BIG, the studio founded by Bjarke Ingels, with the Hijjas studios, as a local partner, and Ramboll, for engineering and project management, have been selected as winners to design a masterplan for Penang South Islands, providing Penangites with approximately 4.6 km of public beaches, 600 acres of parks and a 25 km waterfront.

BiodiverCity masterplan supports the Panang2030 vision with a clear focus on livability, on stimulating a socially and economically inclusive development, and on environmental sustainability for future generations. BiodiverCity will be the new sustainable, global destination where cultural, ecological and economic growth is secured and where people and nature co-exist in one of the most biodivers places on the planet at the southern shore of Penang Island.

Penang’s vast biodiversity spans various topographies and protected environments which in recent years have seen its coastal zones and natural habitats disrupted by urban developments. In contrast, BiodiverCity is concived as an Urban Mosaic of three diverse islands, and set of urban guidelines for mixing programs, addressing pedestrian and mobility networks, building sustainability and harvesting resources.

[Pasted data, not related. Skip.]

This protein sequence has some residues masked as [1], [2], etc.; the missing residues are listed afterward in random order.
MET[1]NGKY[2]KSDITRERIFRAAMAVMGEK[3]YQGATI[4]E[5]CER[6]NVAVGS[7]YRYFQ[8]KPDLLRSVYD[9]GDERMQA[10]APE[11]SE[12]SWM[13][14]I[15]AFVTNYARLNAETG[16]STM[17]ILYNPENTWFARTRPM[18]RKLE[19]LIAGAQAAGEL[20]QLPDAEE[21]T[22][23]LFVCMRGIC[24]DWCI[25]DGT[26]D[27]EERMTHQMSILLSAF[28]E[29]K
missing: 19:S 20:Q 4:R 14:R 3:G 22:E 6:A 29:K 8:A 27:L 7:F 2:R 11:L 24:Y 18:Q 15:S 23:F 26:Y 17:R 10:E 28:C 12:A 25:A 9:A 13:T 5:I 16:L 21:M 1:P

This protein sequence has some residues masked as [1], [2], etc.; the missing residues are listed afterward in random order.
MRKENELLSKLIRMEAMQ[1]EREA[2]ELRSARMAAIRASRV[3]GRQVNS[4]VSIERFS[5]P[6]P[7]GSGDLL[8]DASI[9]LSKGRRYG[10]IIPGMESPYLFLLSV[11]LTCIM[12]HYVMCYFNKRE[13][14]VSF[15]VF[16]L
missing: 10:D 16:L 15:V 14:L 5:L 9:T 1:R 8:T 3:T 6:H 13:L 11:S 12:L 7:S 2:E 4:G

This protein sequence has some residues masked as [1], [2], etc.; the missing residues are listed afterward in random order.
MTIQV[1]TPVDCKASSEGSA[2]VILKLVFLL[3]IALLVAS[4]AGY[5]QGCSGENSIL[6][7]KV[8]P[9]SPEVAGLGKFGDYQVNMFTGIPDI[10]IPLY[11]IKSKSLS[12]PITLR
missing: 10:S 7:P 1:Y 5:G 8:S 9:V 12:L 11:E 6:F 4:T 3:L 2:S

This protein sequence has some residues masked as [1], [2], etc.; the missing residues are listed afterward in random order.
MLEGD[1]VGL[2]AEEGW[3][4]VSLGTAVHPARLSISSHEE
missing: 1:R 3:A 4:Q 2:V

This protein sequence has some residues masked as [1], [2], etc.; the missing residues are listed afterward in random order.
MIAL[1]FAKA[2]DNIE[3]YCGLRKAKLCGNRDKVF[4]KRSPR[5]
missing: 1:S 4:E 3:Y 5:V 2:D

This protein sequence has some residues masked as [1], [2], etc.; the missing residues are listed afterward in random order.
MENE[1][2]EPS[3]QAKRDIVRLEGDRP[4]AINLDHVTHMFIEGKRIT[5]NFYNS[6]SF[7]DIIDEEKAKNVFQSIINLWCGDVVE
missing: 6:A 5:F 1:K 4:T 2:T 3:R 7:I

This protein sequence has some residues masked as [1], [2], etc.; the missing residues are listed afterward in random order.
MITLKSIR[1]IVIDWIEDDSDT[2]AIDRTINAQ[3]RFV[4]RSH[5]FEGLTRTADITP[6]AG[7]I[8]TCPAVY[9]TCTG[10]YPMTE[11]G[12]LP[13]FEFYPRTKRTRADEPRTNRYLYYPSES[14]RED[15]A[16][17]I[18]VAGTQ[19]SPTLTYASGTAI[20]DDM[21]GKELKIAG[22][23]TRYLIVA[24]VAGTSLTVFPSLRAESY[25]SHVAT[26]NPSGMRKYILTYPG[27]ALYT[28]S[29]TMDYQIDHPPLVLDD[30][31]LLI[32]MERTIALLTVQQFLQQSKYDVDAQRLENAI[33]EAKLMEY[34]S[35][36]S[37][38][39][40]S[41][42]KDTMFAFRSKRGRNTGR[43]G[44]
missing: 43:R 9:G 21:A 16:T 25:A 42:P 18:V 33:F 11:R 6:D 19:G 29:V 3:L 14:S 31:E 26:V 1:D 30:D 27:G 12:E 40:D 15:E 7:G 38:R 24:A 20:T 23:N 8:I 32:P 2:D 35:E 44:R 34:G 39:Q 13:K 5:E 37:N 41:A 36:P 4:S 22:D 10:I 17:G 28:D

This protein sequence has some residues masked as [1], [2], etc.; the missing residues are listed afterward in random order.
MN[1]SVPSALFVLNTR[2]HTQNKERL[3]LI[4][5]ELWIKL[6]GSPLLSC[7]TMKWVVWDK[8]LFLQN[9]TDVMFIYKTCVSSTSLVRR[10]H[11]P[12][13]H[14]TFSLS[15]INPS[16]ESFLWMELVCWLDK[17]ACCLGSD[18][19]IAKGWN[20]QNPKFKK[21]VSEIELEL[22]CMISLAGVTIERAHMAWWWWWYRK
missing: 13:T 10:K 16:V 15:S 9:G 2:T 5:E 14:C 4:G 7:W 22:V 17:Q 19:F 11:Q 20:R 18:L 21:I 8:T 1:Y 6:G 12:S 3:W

The three islands bring together mixed-use districts of 15,000 to 18,000 residents across 50 to 500 acres, and continuous 50 to 100m buffer around each district, establishing habitat connectivity and supporting edge ecologies in reserves, parks, corridors and urban plazas.

The Channels, BiodiverCity’s first island, is constructed in three complementary phases: in Phase 1, Active Destinations include a wave pool and technology park; in Phase 2 a Civic Heart establishes governance and research institutions in the area; and Phase 3, a cultural Coast builds upon the heritage and vibrant creative energy of Penang’s George Town to create  a regional and international draw.

As the heart of the district, the Channels’ 500-acre digital park includes spaces for research, development and local business opportunities. Malaysia’s newest public destination will be the future home for conferences, education centres and family-oriented park where locals and guests can explore the world of technology, robotics and virtual reality.